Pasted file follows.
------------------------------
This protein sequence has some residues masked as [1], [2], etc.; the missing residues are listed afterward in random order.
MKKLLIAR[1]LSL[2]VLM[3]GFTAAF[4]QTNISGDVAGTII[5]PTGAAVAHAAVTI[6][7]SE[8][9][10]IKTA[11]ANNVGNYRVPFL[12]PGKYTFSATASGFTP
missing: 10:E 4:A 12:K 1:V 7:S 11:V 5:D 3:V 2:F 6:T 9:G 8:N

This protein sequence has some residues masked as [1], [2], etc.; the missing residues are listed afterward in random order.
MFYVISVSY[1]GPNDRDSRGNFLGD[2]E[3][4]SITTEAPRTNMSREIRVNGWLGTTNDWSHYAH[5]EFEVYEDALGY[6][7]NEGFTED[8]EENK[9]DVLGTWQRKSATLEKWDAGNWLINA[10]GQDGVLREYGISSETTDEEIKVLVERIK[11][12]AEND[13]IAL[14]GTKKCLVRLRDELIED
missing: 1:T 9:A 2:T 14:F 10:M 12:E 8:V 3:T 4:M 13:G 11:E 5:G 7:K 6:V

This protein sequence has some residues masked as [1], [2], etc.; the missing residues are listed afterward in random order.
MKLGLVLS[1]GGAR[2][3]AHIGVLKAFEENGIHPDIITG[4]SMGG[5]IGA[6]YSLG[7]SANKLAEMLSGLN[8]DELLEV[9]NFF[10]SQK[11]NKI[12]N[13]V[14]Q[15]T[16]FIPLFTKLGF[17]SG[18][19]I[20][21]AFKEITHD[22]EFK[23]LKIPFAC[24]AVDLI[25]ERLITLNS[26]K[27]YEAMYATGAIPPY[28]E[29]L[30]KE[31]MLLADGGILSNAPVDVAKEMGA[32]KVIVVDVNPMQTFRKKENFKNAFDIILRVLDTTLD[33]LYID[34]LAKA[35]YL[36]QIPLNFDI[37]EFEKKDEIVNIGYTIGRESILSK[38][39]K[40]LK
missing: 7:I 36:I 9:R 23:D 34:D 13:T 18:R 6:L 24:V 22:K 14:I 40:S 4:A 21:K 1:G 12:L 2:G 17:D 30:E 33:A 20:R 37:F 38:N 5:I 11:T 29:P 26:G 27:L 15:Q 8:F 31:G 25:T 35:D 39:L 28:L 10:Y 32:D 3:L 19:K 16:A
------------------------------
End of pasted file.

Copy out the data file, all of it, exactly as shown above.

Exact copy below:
This protein sequence has some residues masked as [1], [2], etc.; the missing residues are listed afterward in random order.
MKKLLIAR[1]LSL[2]VLM[3]GFTAAF[4]QTNISGDVAGTII[5]PTGAAVAHAAVTI[6][7]SE[8][9][10]IKTA[11]ANNVGNYRVPFL[12]PGKYTFSATASGFTP
missing: 10:E 4:A 12:K 1:V 7:S 11:V 5:D 3:V 2:F 6:T 9:G 8:N

This protein sequence has some residues masked as [1], [2], etc.; the missing residues are listed afterward in random order.
MFYVISVSY[1]GPNDRDSRGNFLGD[2]E[3][4]SITTEAPRTNMSREIRVNGWLGTTNDWSHYAH[5]EFEVYEDALGY[6][7]NEGFTED[8]EENK[9]DVLGTWQRKSATLEKWDAGNWLINA[10]GQDGVLREYGISSETTDEEIKVLVERIK[11][12]AEND[13]IAL[14]GTKKCLVRLRDELIED
missing: 1:T 9:A 2:T 14:F 10:M 12:E 8:V 3:T 4:M 13:G 11:E 5:G 7:K 6:V

This protein sequence has some residues masked as [1], [2], etc.; the missing residues are listed afterward in random order.
MKLGLVLS[1]GGAR[2][3]AHIGVLKAFEENGIHPDIITG[4]SMGG[5]IGA[6]YSLG[7]SANKLAEMLSGLN[8]DELLEV[9]NFF[10]SQK[11]NKI[12]N[13]V[14]Q[15]T[16]FIPLFTKLGF[17]SG[18][19]I[20][21]AFKEITHD[22]EFK[23]LKIPFAC[24]AVDLI[25]ERLITLNS[26]K[27]YEAMYATGAIPPY[28]E[29]L[30]KE[31]MLLADGGILSNAPVDVAKEMGA[32]KVIVVDVNPMQTFRKKENFKNAFDIILRVLDTTLD[33]LYID[34]LAKA[35]YL[36]QIPLNFDI[37]EFEKKDEIVNIGYTIGRESILSK[38][39]K[40]LK
missing: 7:I 36:I 9:R 23:D 34:D 13:T 18:R 6:L 24:V 22:K 14:I 40:S 4:A 21:K 1:G 12:L 2:G 17:D 30:E 33:A 20:R 37:F 38:N 5:I 11:T 29:P 26:G 27:L 15:Q 8:F 31:G 25:T 35:D 39:L 28:L 10:Y 32:D 3:L 19:K 16:A